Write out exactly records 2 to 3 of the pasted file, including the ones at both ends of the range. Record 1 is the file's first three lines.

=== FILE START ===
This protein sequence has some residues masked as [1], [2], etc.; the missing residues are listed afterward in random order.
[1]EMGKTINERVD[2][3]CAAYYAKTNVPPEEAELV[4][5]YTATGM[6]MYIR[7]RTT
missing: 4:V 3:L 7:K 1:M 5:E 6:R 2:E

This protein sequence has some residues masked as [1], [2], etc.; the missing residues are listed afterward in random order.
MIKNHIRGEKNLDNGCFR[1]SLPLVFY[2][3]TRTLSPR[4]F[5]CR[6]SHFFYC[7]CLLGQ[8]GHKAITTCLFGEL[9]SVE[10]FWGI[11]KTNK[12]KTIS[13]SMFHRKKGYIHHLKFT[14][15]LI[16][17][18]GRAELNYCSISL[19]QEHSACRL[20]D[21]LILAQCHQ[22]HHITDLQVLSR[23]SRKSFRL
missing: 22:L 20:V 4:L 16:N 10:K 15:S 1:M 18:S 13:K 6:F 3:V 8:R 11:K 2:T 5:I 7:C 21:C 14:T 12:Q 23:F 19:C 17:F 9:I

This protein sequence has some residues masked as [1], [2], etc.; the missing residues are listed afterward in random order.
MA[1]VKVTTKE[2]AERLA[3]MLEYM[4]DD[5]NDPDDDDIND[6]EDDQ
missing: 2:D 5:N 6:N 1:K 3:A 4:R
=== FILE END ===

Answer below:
This protein sequence has some residues masked as [1], [2], etc.; the missing residues are listed afterward in random order.
MIKNHIRGEKNLDNGCFR[1]SLPLVFY[2][3]TRTLSPR[4]F[5]CR[6]SHFFYC[7]CLLGQ[8]GHKAITTCLFGEL[9]SVE[10]FWGI[11]KTNK[12]KTIS[13]SMFHRKKGYIHHLKFT[14][15]LI[16][17][18]GRAELNYCSISL[19]QEHSACRL[20]D[21]LILAQCHQ[22]HHITDLQVLSR[23]SRKSFRL
missing: 22:L 20:V 4:L 16:N 10:K 15:S 1:M 18:S 13:K 6:F 3:V 8:R 11:K 2:T 5:I 7:C 21:C 14:T 12:Q 23:F 19:C 17:F 9:I

This protein sequence has some residues masked as [1], [2], etc.; the missing residues are listed afterward in random order.
MA[1]VKVTTKE[2]AERLA[3]MLEYM[4]DD[5]NDPDDDDIND[6]EDDQ
missing: 2:D 5:N 6:N 1:K 3:A 4:R